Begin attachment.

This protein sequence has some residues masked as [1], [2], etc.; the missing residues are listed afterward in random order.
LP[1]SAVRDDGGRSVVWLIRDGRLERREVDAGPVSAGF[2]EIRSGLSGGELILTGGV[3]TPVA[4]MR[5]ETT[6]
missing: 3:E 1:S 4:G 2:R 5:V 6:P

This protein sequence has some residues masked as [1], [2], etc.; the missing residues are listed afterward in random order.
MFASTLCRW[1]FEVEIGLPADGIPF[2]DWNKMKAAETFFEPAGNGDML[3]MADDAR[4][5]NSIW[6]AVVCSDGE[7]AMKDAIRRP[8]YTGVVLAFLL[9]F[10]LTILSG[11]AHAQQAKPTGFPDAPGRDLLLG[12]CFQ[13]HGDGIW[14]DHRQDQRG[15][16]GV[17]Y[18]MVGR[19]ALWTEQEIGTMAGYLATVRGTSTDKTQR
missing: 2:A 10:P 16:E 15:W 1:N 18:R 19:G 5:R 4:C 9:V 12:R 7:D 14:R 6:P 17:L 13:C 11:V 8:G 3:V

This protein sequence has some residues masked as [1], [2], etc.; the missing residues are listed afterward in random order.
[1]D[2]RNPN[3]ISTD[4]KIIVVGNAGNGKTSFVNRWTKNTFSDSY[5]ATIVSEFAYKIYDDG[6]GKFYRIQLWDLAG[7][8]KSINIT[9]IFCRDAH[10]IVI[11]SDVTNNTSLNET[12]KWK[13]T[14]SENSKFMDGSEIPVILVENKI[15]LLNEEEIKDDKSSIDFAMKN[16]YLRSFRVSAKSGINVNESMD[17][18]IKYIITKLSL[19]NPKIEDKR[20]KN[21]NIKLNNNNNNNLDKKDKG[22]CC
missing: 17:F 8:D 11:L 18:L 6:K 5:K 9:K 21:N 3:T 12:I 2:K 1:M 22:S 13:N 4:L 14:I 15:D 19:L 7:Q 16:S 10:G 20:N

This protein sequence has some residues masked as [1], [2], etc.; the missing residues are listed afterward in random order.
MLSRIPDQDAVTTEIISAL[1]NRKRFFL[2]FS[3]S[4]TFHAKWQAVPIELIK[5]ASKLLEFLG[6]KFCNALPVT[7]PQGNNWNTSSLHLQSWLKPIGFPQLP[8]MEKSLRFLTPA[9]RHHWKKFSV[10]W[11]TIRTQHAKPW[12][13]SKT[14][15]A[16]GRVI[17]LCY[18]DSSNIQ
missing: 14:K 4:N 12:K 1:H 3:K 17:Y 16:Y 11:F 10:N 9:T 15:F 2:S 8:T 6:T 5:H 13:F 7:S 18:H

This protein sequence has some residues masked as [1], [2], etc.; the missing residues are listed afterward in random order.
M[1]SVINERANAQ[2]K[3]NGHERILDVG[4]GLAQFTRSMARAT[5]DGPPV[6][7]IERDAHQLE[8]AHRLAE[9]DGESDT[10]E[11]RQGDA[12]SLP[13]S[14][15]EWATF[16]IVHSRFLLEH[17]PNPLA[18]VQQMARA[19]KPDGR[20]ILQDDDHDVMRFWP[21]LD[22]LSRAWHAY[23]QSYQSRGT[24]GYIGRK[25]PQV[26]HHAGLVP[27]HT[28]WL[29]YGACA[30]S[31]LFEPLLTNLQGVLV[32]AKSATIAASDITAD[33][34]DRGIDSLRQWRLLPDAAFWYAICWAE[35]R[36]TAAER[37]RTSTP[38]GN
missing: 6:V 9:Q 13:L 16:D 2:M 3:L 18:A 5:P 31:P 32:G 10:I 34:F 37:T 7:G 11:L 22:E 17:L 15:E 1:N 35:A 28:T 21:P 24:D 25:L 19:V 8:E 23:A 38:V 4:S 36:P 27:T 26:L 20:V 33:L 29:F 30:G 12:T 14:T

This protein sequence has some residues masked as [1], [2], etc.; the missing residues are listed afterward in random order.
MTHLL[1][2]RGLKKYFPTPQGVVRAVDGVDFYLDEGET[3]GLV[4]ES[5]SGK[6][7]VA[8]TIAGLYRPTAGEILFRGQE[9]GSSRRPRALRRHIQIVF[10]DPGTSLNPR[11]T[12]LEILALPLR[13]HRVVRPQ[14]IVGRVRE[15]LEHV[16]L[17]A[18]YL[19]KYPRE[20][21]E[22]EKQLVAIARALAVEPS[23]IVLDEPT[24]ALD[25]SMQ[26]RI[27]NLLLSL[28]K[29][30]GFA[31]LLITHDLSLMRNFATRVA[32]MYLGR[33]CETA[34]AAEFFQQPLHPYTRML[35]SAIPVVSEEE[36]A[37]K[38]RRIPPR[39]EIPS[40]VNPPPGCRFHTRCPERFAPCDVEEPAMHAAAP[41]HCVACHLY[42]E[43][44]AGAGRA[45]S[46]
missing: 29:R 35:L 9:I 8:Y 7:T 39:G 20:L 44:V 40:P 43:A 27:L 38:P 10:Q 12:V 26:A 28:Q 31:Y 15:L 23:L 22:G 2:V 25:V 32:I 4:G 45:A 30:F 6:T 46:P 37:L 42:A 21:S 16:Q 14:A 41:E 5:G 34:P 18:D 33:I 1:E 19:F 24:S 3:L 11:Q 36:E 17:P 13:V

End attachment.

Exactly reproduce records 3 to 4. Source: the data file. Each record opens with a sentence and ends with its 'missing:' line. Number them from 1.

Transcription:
This protein sequence has some residues masked as [1], [2], etc.; the missing residues are listed afterward in random order.
[1]D[2]RNPN[3]ISTD[4]KIIVVGNAGNGKTSFVNRWTKNTFSDSY[5]ATIVSEFAYKIYDDG[6]GKFYRIQLWDLAG[7][8]KSINIT[9]IFCRDAH[10]IVI[11]SDVTNNTSLNET[12]KWK[13]T[14]SENSKFMDGSEIPVILVENKI[15]LLNEEEIKDDKSSIDFAMKN[16]YLRSFRVSAKSGINVNESMD[17][18]IKYIITKLSL[19]NPKIEDKR[20]KN[21]NIKLNNNNNNNLDKKDKG[22]CC
missing: 17:F 8:D 11:L 18:L 6:K 5:K 9:K 21:N 3:T 12:I 2:K 1:M 22:S 13:N 4:L 14:I 15:D 19:L 7:Q 16:S 10:G 20:N

This protein sequence has some residues masked as [1], [2], etc.; the missing residues are listed afterward in random order.
MLSRIPDQDAVTTEIISAL[1]NRKRFFL[2]FS[3]S[4]TFHAKWQAVPIELIK[5]ASKLLEFLG[6]KFCNALPVT[7]PQGNNWNTSSLHLQSWLKPIGFPQLP[8]MEKSLRFLTPA[9]RHHWKKFSV[10]W[11]TIRTQHAKPW[12][13]SKT[14][15]A[16]GRVI[17]LCY[18]DSSNIQ
missing: 14:K 4:N 12:K 1:H 3:K 17:Y 16:Y 11:F 10:N 9:T 15:F 2:S 8:T 6:T 5:H 13:F 7:S 18:H